Ryan and Nicole Fredrickson operate the Citizen Science route out of Qualicum.
FOR IMMEDIATE RELEASE
October 31, 2015
Supports Pacific Salmon Foundation’s Efforts to Restore Fisheries in the Strait of Georgia
VANCOUVER - Qualicum Beach has become a key part of the Pacific Salmon Foundation’s Citizen Science Program because of the dedication of local residents Ryan and Nicole Frederickson. They are two of the many volunteers taking part in the Foundation’s Salish Sea Marine Survival Project, which is working to understand the causes of declines in Coho and Chinook salmon.
“When my wife Nicole first heard about the project, she said that we needed to be a part of it,” said Mr. Frederickson. “It is something that is making a difference, helping to manage a natural resource and making the fishery sustainable once again for future generations.”
The Citizen Science program is a partnership between the Pacific Salmon Foundation, Fisheries and Oceans Canada, and Ocean Networks Canada. The brainchild of Dr. Eddy Carmack – a retired scientist from the Institute of Ocean Sciences, Fisheries and Oceans Canada – it involves volunteers using a “mosquito fleet” of their own fishing vessels to do oceanographic surveys in nine overlapping areas - Campbell River, Baynes Sound, Qualicum, Cowichan Bay, Victoria, Lund, Powell River, Sechelt and Steveston. This approach makes it possible to be “everywhere at once” and make accurate, consistent data comparisons like never before.
The Fredericksons’ attraction to the program also stemmed from their life-long interest in salmon and fishing. Ryan’s father was a fishing guide as well a commercial fisherman. And both Ryan and Nicole have fished on all coasts of Vancouver Island. Even the effects of an All-Terrain Vehicle (ATV) accident in 2007 hasn’t stopped him.
“I lost the use of my legs in that accident, but luckily I never lost my love for the outdoors,” he added. “That has been the one thing since the accident that has kept me grounded.”
Like the other citizen scientists, the Fredericksons use state of the art scientific equipment to gather important oceanographic data. That includes checking salinity, temperature, fluorescence and oxygen content. Once the data is gathered, it is transmitted using the “Community Fishers smart phone app”, uploaded to an oceanographic data management system, where it is made freely available to anyone. Additional work done by hand includes water nutrient sampling, plankton collection and water turbidity measurements. The results of all of this research could be key to the future of Pacific salmon.
“I hope we can gain a greater understanding for the salmon living in the Salish Sea, and we can help to keep the resource a viable one for our family, friends and anyone else who shares a passion for or makes a living from the sea,” Mr. Frederikson concluded. “As well, we want to be able to tell our children one day that we were a part of a project that bettered them and the world we live in.”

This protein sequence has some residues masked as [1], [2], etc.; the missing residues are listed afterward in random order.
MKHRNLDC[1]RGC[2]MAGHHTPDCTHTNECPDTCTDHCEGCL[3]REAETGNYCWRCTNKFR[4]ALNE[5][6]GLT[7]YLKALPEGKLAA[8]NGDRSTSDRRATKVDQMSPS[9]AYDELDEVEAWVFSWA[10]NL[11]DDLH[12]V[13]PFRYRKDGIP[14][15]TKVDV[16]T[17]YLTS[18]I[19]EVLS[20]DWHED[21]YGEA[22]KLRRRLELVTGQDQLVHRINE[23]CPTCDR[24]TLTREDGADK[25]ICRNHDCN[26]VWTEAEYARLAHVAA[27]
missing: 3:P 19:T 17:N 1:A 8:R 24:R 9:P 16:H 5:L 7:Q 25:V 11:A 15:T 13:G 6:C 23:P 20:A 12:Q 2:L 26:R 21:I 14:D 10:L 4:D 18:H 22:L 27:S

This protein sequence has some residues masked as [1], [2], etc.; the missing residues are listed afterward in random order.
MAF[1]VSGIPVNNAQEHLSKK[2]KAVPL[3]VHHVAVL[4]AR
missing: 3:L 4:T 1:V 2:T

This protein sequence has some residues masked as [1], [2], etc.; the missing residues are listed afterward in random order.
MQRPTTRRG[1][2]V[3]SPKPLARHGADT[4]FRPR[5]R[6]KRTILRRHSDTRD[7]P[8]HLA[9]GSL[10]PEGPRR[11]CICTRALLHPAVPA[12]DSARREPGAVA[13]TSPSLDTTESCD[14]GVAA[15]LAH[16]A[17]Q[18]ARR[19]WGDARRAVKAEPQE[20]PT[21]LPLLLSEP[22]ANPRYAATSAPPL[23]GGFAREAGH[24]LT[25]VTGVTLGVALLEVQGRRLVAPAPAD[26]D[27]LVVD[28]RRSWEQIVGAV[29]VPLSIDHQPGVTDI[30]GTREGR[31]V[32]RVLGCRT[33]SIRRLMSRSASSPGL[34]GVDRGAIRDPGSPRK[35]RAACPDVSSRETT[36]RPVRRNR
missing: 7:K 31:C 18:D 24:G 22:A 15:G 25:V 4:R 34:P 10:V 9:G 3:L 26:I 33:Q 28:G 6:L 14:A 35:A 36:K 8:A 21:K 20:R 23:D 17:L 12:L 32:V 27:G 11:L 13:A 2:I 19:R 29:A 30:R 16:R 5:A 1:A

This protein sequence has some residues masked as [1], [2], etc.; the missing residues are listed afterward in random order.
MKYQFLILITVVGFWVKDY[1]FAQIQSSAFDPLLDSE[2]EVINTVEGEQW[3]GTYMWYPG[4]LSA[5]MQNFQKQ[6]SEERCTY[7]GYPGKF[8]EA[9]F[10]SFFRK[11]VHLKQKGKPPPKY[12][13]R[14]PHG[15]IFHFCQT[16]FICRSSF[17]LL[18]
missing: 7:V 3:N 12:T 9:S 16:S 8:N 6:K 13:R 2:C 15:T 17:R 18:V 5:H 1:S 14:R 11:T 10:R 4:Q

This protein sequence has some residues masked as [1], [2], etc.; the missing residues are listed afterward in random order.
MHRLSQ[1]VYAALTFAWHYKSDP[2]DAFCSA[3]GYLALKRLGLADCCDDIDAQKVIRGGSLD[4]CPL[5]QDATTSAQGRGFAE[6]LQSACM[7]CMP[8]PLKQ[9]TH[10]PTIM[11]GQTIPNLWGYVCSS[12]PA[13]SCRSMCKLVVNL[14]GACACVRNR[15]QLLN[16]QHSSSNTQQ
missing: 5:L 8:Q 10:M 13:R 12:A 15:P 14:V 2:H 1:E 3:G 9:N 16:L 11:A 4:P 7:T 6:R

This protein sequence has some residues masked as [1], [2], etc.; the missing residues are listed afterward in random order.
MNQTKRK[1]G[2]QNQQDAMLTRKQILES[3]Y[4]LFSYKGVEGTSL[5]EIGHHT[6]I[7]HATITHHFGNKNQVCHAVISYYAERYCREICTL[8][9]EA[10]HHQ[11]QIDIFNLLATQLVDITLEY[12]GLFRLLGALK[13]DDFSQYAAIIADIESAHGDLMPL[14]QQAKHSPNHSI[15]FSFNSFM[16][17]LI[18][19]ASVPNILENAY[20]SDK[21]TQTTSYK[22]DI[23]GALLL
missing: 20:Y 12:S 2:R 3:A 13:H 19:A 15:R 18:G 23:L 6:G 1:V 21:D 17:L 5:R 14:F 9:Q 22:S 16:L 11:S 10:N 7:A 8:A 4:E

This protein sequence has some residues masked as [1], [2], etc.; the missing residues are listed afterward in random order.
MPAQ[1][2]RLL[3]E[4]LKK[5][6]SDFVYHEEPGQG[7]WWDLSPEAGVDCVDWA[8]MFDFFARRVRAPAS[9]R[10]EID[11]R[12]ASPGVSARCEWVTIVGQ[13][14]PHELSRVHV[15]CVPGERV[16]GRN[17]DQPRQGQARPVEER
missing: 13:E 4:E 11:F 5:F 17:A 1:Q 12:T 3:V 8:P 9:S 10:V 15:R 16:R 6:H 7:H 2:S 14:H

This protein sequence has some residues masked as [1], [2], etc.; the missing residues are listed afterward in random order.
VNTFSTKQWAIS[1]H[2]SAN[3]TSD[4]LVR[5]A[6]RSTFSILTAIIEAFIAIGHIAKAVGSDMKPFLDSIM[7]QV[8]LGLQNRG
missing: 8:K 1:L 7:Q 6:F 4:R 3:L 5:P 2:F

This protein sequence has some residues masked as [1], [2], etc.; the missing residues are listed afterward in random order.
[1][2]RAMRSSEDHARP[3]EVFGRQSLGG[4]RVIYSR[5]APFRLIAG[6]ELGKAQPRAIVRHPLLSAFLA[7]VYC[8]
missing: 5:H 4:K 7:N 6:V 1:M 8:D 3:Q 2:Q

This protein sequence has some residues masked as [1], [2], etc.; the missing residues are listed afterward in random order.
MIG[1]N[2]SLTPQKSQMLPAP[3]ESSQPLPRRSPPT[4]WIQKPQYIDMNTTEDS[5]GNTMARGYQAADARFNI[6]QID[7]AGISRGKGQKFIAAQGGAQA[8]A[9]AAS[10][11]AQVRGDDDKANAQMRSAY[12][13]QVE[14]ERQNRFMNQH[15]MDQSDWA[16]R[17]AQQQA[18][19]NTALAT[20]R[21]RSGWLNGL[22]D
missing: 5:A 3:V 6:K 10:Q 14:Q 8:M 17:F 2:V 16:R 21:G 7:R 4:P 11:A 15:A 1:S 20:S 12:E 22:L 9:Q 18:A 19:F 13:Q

Dr. Brian Riddell, president and CEO of the Pacific Salmon Foundation, emphasized that it is because of people like the Frederickson’s that the Citizen Science program will be successful.
“The Fredericksons’ life experiences with salmon and fishing are really important, because they get to the heart of what this is all about,” said Riddell. “That kind of commitment to the future of Pacific salmon is why the program will be a success.”
The Foundation’s Salish Sea Marine Survival Project is supported by major contributions from the Government of Canada (in Budget 2015), the Pacific Salmon Commission, the Pacific Salmon Endowment Fund Society, the federal Salmon Conservation Stamp, and numerous individual, corporate and foundation contributors. Working with 14 other partners, the Foundation has been able to undertake a total of 38 projects so far in 2015.
Note: Qualicum Beach residents can help support the Pacific Salmon Foundation by attending the 2015 Oceanside Dinner/Dance and Auction on January 30, 2016 at the Qualicum Beach Civic Centre. For information, go to www.psf.ca/events.
About the Salish Sea Marine Survival Project
The Pacific Salmon Foundation and its U.S. partner, Long Live the Kings, in Seattle, Washington designed the Salish Sea Marine Survival Project for ecosystem research and habitat restoration intended to increase the production of Pacific salmon in the Salish Sea. The Pacific Salmon Foundation is leading the Canadian efforts in the Strait of Georgia. More information is available on the Project at http://marinesurvivalproject.com.
About the Pacific Salmon Foundation:
The Pacific Salmon Foundation was created in 1987 as an independent, non-governmental, charitable organization to protect, conserve and rebuild Pacific Salmon populations in British Columbia and the Yukon. The Foundation’s mission is to be the trusted voice for conservation and restoration of wild Pacific salmon and their ecosystems and works to bring salmon back stream by stream through the strategic use of resources and local communities. www.psf.ca
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